“The Agency should deny the project without prejudice to resubmission, or reopen the hearing so that the applicant finally conducts the natural resource inventory and assessments, and the alternatives analysis that he should have provided years ago,” according to David Gibson, Partner with Adirondack Wild and a regular contributor here at Adirondack Almanack.

“Collecting this evidence will not require years of study,” Gibson said. “While two full field seasons would be preferable, one full field season of work by qualified experts would gather a considerable amount of information about the presence of wildlife and sensitive ecosystems that is presently not available to Agency Members as they seek to render an informed determination whether this is an approvable project or not.”

The project developers have not yet completed applications for permits from the New York State Department of Environmental Conservation, NYS Department of Health and U.S. Army Corps of Engineers, or for a proposed payment-in-lieu-of-taxes plan (PILOT) with Franklin County. Developers are proposing taking out approximately $36 million in taxpayer supported bonds to finance the construction.

“Reopening the hearing to obtain vitally needed new evidence will not be holding up progress on the project at all. The applicant can pursue these other permit applications while he is obtaining the additional evidence we believe is essential for the hearing record and for an intelligent, well-reasoned, legally-defensible decision by the Agency,” Gibson said.

Photo: The view over the proposed development area from the summit of Mt. Morris, with Cranberry Pond and Lake Simond in distance.


Tuesday, December 27, 2011

Adirondack Family Activities: Schroon Lake New Year’s Eve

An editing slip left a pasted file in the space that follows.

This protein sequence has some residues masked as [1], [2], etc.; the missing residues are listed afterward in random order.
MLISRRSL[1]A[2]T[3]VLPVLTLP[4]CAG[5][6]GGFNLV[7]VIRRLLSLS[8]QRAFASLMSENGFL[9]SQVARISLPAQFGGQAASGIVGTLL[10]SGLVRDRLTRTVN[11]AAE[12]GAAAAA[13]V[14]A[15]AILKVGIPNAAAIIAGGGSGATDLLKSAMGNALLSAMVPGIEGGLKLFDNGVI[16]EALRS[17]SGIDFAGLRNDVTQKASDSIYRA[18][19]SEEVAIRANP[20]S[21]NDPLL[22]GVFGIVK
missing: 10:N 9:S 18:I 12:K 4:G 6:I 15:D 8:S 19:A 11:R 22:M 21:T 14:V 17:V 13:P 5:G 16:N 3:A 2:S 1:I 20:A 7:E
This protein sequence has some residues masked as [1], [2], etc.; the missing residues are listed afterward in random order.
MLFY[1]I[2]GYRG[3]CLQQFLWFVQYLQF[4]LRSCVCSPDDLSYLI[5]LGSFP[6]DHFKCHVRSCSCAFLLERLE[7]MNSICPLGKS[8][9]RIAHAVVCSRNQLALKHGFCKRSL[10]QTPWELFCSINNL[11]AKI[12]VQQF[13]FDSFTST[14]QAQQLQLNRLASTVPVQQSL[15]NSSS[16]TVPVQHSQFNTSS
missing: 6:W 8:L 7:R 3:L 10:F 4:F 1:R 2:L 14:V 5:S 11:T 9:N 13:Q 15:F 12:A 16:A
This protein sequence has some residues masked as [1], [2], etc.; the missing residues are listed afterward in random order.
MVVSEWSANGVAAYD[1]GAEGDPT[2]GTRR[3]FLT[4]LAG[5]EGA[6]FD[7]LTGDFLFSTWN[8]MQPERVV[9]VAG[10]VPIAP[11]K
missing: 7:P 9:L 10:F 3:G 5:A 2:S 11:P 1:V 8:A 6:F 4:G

For the first year Schroon Lake will be offering its own version of First Night full of family-friendly activities.

According to the Schroon Lake Chamber of Commerce the Schroon Lake First Night celebration started in 2003 as part of the Schroon Lake bicentennial. The event was then held again in 2004 to end the bicentennial year. It was resurrected in 2011 as an opportunity to provide a non-alcoholic event for families.

Committee Co-Chair Sharon Piper says, “This is a nice way for families to celebrate together. There will be fun crafts for kids. They can make a New Year’s hat when they aren’t listening to the band. We really tried to provide activities to keep everyone engaged. Our event will also wrap up after the fireworks so families can get home safely.”

Sylvia Fletcher and the Magic Trunk will host three performances, 5:00 p.m., 6:30 p.m. and 8:00 p.m. There will be ongoing craft stations, face painting and refreshments.

The sock hop will be held at the Schroon Lake Central School gym and truly no shoes are allowed so wear your cutest socks and dance to the classic rock band, “Loose Connections.”

To join in the community spirit there will be a stroll from the school to the park at the conclusion of the sock hop. (It is only a few blocks walk to the park so dress appropriately for the weather.) At the Schroon Lake Town Park enjoy a luminary display, hot chocolate and a bonfire at 8:30 p.m. Fireworks will commence over the lake at 9:15 p.m.

Piper says, “We encourage everyone to come, people from out of town to the second home owner. We hope to provide an opportunity for families to enjoy some fun together.”